CTRMA Responds to Strayhorn: 'I Am Rubber. You Are Glue '
Heiligenstein answers audit, says comptroller attacks unwarranted
Last week (March 30) as promised, the Central Texas Regional Mobility Authority responded to the "audit" of the agency issued March 9 by state Comptroller Carole Keeton Strayhorn. Strayhorn (under the heading "Wrong Way") had charged the agency with a host of sins, major and minor, including "organizational deficiencies, inadequate accountability to voters, insufficient safeguards against corruption sloppy management practices, apparent 'favoritism and self-enrichment' in the appointments to the RMA, excessive budgeting for marketing, and instances of lax expenditure controls."
The CTRMA's response, under the signature of executive director Mike Heiligenstein, a multiracial cover page, and the polite heading "Moving the Region in a New Direction," is more measured in tone than Strayhorn's screed, but it flatly rejects all the most serious charges in the comptroller's report, including that two board members (Chair Robert Tesch and Johanna Zmud) may have conflicts of interest serious enough to require their resignations. The agency responds bluntly (with a specific defense laid out within) that Tesch and Zmud "do not have any conflicts of interest, have not violated any laws, and calling for their resignation was unwarranted." (Earlier in the month, Travis Co. District Attorney Ronnie Earle announced that his office had found no evidence of criminal conduct regarding real estate transactions by board members.)
In his letter to the board introducing the report, Heiligenstein expresses mild surprise that the comptroller's report was not the "financial audit" anticipated, but welcomes the review anyway. More pointedly, he writes, "We expected to be able to review the document prior to its release to the media" (a fairly standard courtesy in such reviews). The consequence, notes the report, is that several of the comptroller's complaints might have been resolved in advance, including the underwhelming discovery of $15 in unpermitted reimbursements for alcohol (e.g., a whopping $3 beer at Pei Wei) which has since been repaid. Otherwise, the agency's response accepts several of the comptroller's noncontroversial recommendations e.g., now that they've sold the bonds for 183-A, they'll hire a contract manager while politely questioning or rejecting several of the others.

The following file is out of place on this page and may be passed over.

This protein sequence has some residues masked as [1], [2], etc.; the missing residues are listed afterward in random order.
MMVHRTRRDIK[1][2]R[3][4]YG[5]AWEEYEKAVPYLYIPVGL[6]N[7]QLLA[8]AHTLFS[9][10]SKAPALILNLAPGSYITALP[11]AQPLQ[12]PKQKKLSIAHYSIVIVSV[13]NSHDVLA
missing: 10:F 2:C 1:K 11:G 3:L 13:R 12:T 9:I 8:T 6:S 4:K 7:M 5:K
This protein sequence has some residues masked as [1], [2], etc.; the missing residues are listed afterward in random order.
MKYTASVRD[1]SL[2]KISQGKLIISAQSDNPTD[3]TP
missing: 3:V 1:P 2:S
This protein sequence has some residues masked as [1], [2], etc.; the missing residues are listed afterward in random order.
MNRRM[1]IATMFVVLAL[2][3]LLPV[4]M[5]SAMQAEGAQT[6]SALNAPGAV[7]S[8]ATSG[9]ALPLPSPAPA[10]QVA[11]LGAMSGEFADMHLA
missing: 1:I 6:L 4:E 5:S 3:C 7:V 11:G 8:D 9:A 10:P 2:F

Most broadly, the report questions the comptroller's major policy recommendations, which have to do with the state's entire toll road plan, established not by the CTRMA or any intermediate agency, but by the Legislature. Not surprisingly, the report rejects Strayhorn's characterization of the toll plan as a "double tax," noting that toll road payments are not taxes at all, but voluntary "user fees" "Texas has embarked on a visionary plan to gradually shift the cost of major transportation projects from taxpayers to users." This is a response, says the agency, both to transportation needs and "a growing resistance to tax increases." (The report somehow fails to note that the same elected officials fanning the flames of "tax resistance" are those now flogging the "visionary plan" of toll roads.)
The CTRMA's response obviously does not close the toll road debate, but unless it provokes some counter-response from the comptroller (always a possibility) it likely puts an end to the more inflammatory charges raised by toll road opponents, and returns the discussion to the political arena, where it will proceed unabated. Since one of Strayhorn's complaints was that the agency is spending too much money on marketing, perhaps this closes the chapter titled "Pot Calls Kettle Black."